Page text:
Conventional and commerical aircraft wind observations over the global tropics have been used to prepare daily charts of the field of motion at the 200-mb level for June, July and August 1967. Computations describe the climatology of the field of motion (streamlies and isotachs) and the divergence and vorticity distributions. A number of dynamical computations are made utilizing these data. These include

1) A comparison of the strength of the rotational part of the wind with the total wind.

2) A description of the strength and geometry of the Hadley and Walker circulations.

3) An analysis of the ultralong waves (zonal wavenumbers 1 and 2). The waves, which are quasi-stationary, are shown to carry a large proportion of the total variance of the motion field and to have a very pronounced southwest to northeast tilt. The amplitude and motion of transient ultralong waves, wavenumbers 1 and 2, are studied on polar diagrams. It is shown that these waves are intermittent and rapidly moving.

4) An analysis of the amplitude and motion of shorter waves (wavenumbers 7 and 8 of the zonal spectra of the meridional wind), which are intermittent, have been studied on xt diagrams. Their amplitudes and speeds of westward propagation vary respectively between 0 and 6 m sec−1 and 4° to 12° longitude day−1.

5) A computation of the energy exchange between the zonal flow and eddies. Quasi-periodic oscillations in time are shown with a period of roughly 3.5 days. The phenomenon is suggested to be a manifestation of pure barotropic type instability of the tropical upper level flows.

6) Computations of meridional fluxes of momentum and kinetic energy. These are shown to be related to the shapes of the quasi-stationery ultralong waves and possibly also to certain shapes of westward moving shorter waves over the Northern Hemisphere tropics.

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T. N. Krishnamurti

Abstract

A quasi-Lagrangian advective scheme for numerical integration of primitive equations is proposed. The advective scheme is built on a successive approximation procedure where the Fjørtoft-type of quasi-Lagrangian advection form an initial guess. The numerical program is tested by constructing some simple analytic problems containing the non-linear advective terms. It is shown that the scheme is also capable of producing very reasonable numerical forecasts for simple initial conditions for problems of mixed and filtered wave motions.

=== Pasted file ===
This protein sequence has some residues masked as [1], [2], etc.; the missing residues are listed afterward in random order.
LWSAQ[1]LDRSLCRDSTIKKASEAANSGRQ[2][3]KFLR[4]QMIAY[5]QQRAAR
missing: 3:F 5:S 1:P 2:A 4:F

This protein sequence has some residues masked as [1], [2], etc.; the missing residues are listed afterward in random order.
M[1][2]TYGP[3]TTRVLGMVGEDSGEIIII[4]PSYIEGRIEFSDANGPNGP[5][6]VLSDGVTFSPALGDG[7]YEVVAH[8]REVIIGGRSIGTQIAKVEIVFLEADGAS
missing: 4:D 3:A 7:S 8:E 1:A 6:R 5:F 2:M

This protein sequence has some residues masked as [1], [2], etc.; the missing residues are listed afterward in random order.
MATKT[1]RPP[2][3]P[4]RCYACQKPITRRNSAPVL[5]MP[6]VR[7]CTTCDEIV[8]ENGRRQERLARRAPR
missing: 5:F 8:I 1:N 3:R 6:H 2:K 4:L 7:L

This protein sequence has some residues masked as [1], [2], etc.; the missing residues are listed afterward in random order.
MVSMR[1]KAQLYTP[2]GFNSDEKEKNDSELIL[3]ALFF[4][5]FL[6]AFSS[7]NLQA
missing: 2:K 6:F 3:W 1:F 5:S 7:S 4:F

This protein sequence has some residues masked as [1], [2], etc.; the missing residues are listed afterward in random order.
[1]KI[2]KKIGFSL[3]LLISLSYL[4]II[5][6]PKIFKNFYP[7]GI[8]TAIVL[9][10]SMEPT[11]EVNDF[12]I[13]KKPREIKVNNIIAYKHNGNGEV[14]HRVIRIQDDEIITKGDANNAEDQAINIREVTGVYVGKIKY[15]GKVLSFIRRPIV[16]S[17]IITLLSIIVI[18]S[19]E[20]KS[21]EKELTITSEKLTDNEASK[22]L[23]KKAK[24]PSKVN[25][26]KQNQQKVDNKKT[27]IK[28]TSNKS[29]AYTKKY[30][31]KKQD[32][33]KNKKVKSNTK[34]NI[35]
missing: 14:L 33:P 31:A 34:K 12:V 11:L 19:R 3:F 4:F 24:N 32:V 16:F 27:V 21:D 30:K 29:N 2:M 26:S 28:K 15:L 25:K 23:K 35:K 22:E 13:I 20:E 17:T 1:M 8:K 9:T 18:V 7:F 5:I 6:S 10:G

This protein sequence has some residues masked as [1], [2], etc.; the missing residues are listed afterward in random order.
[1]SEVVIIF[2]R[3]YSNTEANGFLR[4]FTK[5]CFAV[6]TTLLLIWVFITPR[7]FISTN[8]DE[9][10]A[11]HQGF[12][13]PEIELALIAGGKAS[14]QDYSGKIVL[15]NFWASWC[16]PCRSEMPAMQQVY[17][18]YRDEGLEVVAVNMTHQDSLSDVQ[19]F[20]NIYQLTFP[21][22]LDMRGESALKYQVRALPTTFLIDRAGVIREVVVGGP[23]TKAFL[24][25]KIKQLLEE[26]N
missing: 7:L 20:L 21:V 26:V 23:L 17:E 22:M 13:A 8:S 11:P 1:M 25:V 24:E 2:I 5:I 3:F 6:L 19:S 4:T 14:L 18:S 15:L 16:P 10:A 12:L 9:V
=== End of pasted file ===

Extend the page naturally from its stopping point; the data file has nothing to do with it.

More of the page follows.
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T. N. KRISHNAMURTI

Abstract

An arbitrary isobaric surface and the level of non-divergence constitute the two levels of the proposed model. The vorticity equation consistent with the quasi-geostrophic assumptions is applied at two levels. The thermodynamic energy equation for adiabatic motion is applied to the layer between the two levels. A parabolic profile for the vertical motion is assumed. The vertical motion is eliminated between the vorticity and the thermodynamic energy equations to obtain prognostic equations. The prognostic equations are solved by a generalized graphical forecast scheme of successive approximations. Forecasts and forecast errors in a selected meteorological situation are discussed.

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T. N. KRISHNAMURTI

Abstract

In the past most diagnostic studies of frontal cyclone development have been carried out through use of quasi-geostrophic models. In this paper we present the results of vertical motions obtained from a 5-level general balance model. Nongeostrophic effects such as deformation and beta term of the balance equations, divergence, vertical advection, and the twisting term of the complete vorticity equation are retained. Advection of thermal and vorticity fields by the divergent part of the wind are also included in this analysis. Diabatic effect through release of latent heat in regions of saturated dynamic ascent, frictional effects at the lower boundary, and sensible heat transfer from the lake waters to the atmosphere are additional features. The results are presented in a partitioned form. The main results of the calculation reveal that: in the initial difluent stage of the upper trough pronounced sinking motions behind the trough are associated with a strong field of convergence in the northwesterly flow in the upper trough. This sinking motion is partitioned to arise primarily from differential vorticity advection by nondivergent part of the wind, Laplacian of thermal advection by nondivergent part of the wind, and the terrain downslope motion. The upper level development is followed by intense surface cyclogenesis during a period of approximately 36 hr. During the latter stages development is found to be associated with intense rising motion arising from differential vorticity advection by the nondivergent part of the wind, Laplacian of thermal advection by the nondivergent part of the wind, latent heat, and surface friction.

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T. N. Krishnamurti

Abstract

In large-scale tropical flows an estimate of the percentage area covered by active convective cloud elements may be made according to certain theoretical formulations involving parameterization of convective-scale motions. Such an example is Kuo's model cloud which is based on replacing the ambient tropical atmosphere with a moist adiabatic cloud element over a portion of a synoptic-scale grid network. Quantities such as friction layer mass convergence, moisture convergence, and other relevant parameters like net moisture convergence over vertical columns extending over the depth of the troposphere are determined to evaluate the percentage area occupied by convective clouds.

An application to a case study of an easterly wave below a cold low is made. Some radar pictures are presented for comparison purposes.